Then solve simultaneously:

a - 3b = 0
a + 2b = 0
----------
0 -5b = 0

or b = 0, so a = 0

Both a and b are equal to zero so the vectors are linearly independent.

Sample Problem (2):

Find the coordinates of (1, 0) with respect to the two vectors (1,1) and (-1, 2)

Solution:

We must find numbers a and b which meet the condition:

a(1, 1) + b(-1, 2) = (1, 0)

This can be rewritten:

a - b = 1 and a + 2b = 0

Solve simultaneously, by subtracting the 2nd from the 1st:

a - b = 1
a + 2b = 0
-----------
0 - 3b = 1

and 3b = -1, so b = - 1/3, then a = 1 + b = 1 - 1/3 = 2/3

Then the coordinates of (1, 0) with respect to (1, 1) and (-1,2) are: (2/3, -1/3)

Sample Problem (3):

Show that the vectors (1, 1) and (-1, 2) form a basis of R^2.

Solution: This requires showing; a) the vectors are linearly independent, and b) they generate R^2.

As before (earlier problems), we set out the condition via expression for linear independence:

a(1, 1) + b(-1, 2) = (0, 0)

-> a - b = 0 and a + 2b = 0

solve simultaneusly by subtracting the 2nd from the 1st:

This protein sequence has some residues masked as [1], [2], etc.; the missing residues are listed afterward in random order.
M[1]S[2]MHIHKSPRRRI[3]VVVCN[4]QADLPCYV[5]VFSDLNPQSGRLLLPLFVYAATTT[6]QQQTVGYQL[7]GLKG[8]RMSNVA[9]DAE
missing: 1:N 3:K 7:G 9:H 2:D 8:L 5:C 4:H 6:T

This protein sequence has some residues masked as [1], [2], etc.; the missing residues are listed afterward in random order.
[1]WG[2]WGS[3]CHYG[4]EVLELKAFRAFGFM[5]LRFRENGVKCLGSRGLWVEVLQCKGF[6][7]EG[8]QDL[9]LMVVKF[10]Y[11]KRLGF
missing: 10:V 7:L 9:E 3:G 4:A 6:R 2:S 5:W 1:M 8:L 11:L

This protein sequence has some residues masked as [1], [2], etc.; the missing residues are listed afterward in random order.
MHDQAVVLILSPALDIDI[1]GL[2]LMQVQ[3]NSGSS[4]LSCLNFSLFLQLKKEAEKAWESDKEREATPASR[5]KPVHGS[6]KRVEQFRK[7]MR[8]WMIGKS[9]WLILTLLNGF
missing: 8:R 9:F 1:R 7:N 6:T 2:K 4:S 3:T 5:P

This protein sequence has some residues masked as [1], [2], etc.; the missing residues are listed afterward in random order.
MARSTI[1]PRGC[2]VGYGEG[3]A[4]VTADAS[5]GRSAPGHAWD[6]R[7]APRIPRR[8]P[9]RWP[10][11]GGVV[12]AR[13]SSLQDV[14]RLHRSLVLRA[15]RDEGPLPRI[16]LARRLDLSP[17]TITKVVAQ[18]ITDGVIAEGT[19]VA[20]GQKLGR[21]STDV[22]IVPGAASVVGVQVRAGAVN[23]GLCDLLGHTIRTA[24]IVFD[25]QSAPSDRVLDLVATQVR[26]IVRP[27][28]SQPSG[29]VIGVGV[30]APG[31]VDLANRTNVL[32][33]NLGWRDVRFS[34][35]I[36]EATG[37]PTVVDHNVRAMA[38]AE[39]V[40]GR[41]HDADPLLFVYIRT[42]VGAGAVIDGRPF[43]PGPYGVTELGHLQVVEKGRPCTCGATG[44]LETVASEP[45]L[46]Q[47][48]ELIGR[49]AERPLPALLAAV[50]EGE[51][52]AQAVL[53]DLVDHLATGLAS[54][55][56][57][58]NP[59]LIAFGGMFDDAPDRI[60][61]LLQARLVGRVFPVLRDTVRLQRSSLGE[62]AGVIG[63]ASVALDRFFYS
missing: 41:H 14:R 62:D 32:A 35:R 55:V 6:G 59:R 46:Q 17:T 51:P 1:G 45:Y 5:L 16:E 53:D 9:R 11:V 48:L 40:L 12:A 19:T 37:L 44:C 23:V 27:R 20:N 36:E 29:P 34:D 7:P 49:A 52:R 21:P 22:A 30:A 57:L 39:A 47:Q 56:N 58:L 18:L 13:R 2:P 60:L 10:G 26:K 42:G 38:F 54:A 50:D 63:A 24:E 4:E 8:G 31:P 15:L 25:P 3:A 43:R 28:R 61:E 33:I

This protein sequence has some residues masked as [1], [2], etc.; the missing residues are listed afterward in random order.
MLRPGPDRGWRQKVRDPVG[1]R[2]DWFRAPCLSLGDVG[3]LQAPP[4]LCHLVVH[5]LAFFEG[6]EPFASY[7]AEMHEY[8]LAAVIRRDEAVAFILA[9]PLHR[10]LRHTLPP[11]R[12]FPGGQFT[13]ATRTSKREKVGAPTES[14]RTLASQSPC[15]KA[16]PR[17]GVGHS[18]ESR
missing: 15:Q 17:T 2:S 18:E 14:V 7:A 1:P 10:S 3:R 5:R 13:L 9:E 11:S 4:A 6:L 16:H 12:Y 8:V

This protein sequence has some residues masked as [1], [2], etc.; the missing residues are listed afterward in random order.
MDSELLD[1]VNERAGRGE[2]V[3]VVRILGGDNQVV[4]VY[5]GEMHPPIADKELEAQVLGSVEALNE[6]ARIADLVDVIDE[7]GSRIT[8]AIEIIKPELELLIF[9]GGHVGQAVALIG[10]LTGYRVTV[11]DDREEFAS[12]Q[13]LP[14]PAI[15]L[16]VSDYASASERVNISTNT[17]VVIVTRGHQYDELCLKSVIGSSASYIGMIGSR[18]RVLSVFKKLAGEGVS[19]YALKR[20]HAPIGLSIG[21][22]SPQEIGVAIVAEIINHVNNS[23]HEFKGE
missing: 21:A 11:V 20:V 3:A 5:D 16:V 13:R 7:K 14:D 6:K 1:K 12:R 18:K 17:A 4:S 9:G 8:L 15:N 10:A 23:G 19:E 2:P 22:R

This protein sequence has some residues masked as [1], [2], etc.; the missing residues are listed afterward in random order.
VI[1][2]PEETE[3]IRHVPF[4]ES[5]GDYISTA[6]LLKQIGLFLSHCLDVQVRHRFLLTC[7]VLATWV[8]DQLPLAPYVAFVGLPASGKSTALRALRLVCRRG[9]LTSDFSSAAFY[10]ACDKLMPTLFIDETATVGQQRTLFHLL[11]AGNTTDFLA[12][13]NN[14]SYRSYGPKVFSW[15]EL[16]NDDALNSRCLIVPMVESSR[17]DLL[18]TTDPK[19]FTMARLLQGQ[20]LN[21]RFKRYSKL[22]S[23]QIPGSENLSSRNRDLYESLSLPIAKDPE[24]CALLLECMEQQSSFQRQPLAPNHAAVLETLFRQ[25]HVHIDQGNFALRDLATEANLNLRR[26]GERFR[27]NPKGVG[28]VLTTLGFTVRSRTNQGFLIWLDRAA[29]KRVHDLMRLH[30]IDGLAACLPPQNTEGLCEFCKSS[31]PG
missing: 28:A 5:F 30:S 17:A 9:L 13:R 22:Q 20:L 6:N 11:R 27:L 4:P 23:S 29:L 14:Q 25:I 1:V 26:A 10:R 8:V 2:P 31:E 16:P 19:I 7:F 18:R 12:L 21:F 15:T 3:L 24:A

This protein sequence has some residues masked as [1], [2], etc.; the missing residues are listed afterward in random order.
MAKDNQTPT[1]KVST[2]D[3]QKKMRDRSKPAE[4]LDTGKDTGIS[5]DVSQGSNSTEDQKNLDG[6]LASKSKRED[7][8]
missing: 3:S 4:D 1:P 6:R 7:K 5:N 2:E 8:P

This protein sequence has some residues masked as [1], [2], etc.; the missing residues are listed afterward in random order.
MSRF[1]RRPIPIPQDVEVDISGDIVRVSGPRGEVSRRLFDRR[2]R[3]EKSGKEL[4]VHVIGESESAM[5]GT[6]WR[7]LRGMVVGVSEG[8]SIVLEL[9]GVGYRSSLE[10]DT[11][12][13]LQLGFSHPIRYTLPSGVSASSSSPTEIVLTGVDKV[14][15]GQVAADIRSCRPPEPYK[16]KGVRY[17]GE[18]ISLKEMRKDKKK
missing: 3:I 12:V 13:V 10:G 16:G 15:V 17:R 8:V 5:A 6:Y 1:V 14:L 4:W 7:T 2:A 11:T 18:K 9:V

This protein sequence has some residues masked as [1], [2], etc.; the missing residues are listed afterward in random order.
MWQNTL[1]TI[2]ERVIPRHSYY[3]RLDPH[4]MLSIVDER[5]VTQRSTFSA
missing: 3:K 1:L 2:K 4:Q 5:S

a - b = 0
a + 2b = 0
----------
0 - 3b = 0 so that b = 0 and a = 0

Thus the vectors are linearly independent.

(b) To show generation of R^2, let (a,b) be an arbitrary element of of R^2 and write out:

x (1, 1) + y(-1, 2) = (a, b)

which leads to the pair of simultaenous equations:

x - y = a and x + 2y = b

As before, subtracting the 2nd from the 1st eqn.

x - y = a
x + 2y = b
----------
0 - 3y = a - b or y = (b - a)/ 3

Therefore, (x,y) are the coordinates of (a,b) with respect to the basis {(1,1), (-1,2)}.

Problems:

1) Show the following vectors are linearly independent:

a) (π, 0) and (0, 1)

b) (1, 1, 0), (1, 1, 1) and (0, 1, -1)

2) Express X as a linear combination of the given vectors A, B and find the coordinates of X with respect to A, B:

a) X = (1, 0), A = (1, 1), B = (0, 1)

b) X = (1,1), A = (2, 1), B = (-1, 0)

Solutions to these will be given along with those from the previous problem set in the next instalment of linear algebra!